Tuesday, June 28, 2011

Housing prices update



The top chart compares the Case Shiller Home Price Index with the RadarLogic Home Price Index. Rarely do you see two indices such as these that use different methodologies to measure complex phenomena track so closely. The bottom chart is a closeup look at the RadarLogic index. What both indices show is what looks to me like a bottoming process that has been taking place over the past two years. Yes, prices are still slipping on a year over year basis, but how much more do they have to fall to clear the market if real home prices are already 39% below their peak, and mortgage rates are at historically low levels? Not much more, is my guess.


11 comments:

Benjamin said...

All of these charts suggest deflation, not inflation.

If there is impending inflation, it sure is not showing up in real estate prices.

brodero said...

Anecdotal evidence... in my zip
code there were 43 foreclosed homes for sale on February 14th today there are 18. In the dreaded
89031 (North Las Vegas) there was 3,219 foreclosed homes for sale on
February 14th...today there are 2,518.

Benjamin said...

Some time back, Grannis asked if his readers would support Ron Paul. I like much about Ron Paul.

However...

"Ron Paul worries Fort Knox gold is gone


Ron Paul introduced a bill that would require the Fed to manually audit every U.S.-owned gold bar.

WASHINGTON (CNNMoney) -- With the price of gold at record highs, presidential candidate Rep. Ron Paul wants to make sure the U.S. gold bars at Fort Knox are really there.
Paul called a congressional hearing Thursday to grill federal officials about his bill to audit and inventory all of the gold reserves at Fort Knox, Ky., West Point, N.Y., and Denver, even though Treasury officials insist that the gold is audited annually and is all there."

Ron Paul also believes he saw flying saucers deposit Bernanke outside the Fed.

Is there another party I can vote for?

TradingStrategyLetter - Weekly Summary said...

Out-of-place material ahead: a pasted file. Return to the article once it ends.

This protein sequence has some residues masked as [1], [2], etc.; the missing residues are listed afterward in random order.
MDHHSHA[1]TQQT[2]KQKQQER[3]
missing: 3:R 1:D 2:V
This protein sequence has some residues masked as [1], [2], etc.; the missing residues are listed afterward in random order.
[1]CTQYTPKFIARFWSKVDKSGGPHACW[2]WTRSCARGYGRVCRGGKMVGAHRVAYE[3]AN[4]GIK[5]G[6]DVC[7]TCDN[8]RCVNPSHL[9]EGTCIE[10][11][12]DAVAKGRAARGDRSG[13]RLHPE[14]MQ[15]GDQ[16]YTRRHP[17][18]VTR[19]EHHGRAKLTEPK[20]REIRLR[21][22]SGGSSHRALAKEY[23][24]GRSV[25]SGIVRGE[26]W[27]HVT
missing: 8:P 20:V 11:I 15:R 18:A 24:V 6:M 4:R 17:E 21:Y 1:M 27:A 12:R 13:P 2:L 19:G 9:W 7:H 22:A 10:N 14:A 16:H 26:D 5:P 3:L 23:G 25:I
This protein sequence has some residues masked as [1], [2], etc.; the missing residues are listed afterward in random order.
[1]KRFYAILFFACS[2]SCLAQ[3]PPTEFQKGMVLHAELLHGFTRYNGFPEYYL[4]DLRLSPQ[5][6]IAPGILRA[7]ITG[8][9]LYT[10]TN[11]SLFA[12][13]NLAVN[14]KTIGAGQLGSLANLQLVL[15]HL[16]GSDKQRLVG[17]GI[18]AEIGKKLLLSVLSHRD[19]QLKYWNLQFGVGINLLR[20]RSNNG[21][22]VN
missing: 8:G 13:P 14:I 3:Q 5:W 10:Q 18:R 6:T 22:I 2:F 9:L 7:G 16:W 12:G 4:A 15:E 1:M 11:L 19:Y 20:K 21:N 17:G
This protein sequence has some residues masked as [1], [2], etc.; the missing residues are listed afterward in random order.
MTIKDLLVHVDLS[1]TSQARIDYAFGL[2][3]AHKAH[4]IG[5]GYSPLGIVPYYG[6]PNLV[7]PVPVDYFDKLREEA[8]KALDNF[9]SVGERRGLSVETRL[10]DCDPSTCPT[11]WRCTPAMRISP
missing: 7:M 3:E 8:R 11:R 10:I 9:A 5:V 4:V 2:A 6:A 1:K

Buying opportunity of a life time!

Frozen in the North said...

I don't know scott, eventually the bottom will be hit. However, one very serious problem is that Government today accounts for nearly 80% of all new mortgages. Private sector has no appetite.

As for the foreclosure stats, by Brodero, please. Banks have stopped foreclosing because they cannot get lawyers to perjure themselves anymore with Robosigning documentation.

At any rate we appear to be closer to the bottom, maybe another 5/10% to go at the very worse. Big issue is the price growth going forward. if American no longer see housing as an "investment" but rather a place to live, they may take the view that renting is not such a bad option!

Todd said...

Scott,

Do you think long term demographic trends are already accounted for in home prices. With baby boomers retiring and selling homes and fewer new families due to declining birth rates, is real estate a good long term investment?

Thanks,
Todd

KWM said...

The bottoming process in real estate is clear. Price action remains choppy and sentiment is highly skeptical. Starts are highly irregular, allowing for absorption of inventory. Localized areas, like Las Vegas, Arizona, and Florida, will remain stressed.

Bill said...

Todd,

I've read some demographic reports which suggest we could be in for a housing boom around 2015 as the next generation moves out of their parents' homes and needs housing of their own. It may be more multi-family than single family housing that leads the way, but I think it will eventually turn. Consruction spending was above trend about $300 billion prior to the crash. It's now $1.7 trillion below trend. At some point we should see quite a booom since our population is still growing and will need new structures eventually.

TradingStrategyLetter - Weekly Summary said...

I think it's all about affordability and valuation - assuming stable inflation. I doubt that either of these will be getting much more attractive.

Todd said...

Bill,

Thanks for the comment. I saw Harry Dent talking about a coming demographic winter and since then I've been trying to understand demographic trends. I think Dent is a bit alarmist, but he did get me thinking about things. His point was that as baby boomers age and start moving into apartments or senior communities there will be a glut of single family homes growing in the coming decades. I bought my house to be a home not an investment, but I don't want to lose money in it over the next 20 year either. So I'll look into the trend you mentioned. Thanks.

ChalmersAbrams said...

Finance rates could rise if the economy is strengthening and / or inflation were to rise, which would mean a greater demand for housing. In addition, strong demand for housing in the next few years also likely collision with the lack of new housing, creating intense pressure on prices to rise in housing.
build on your own lot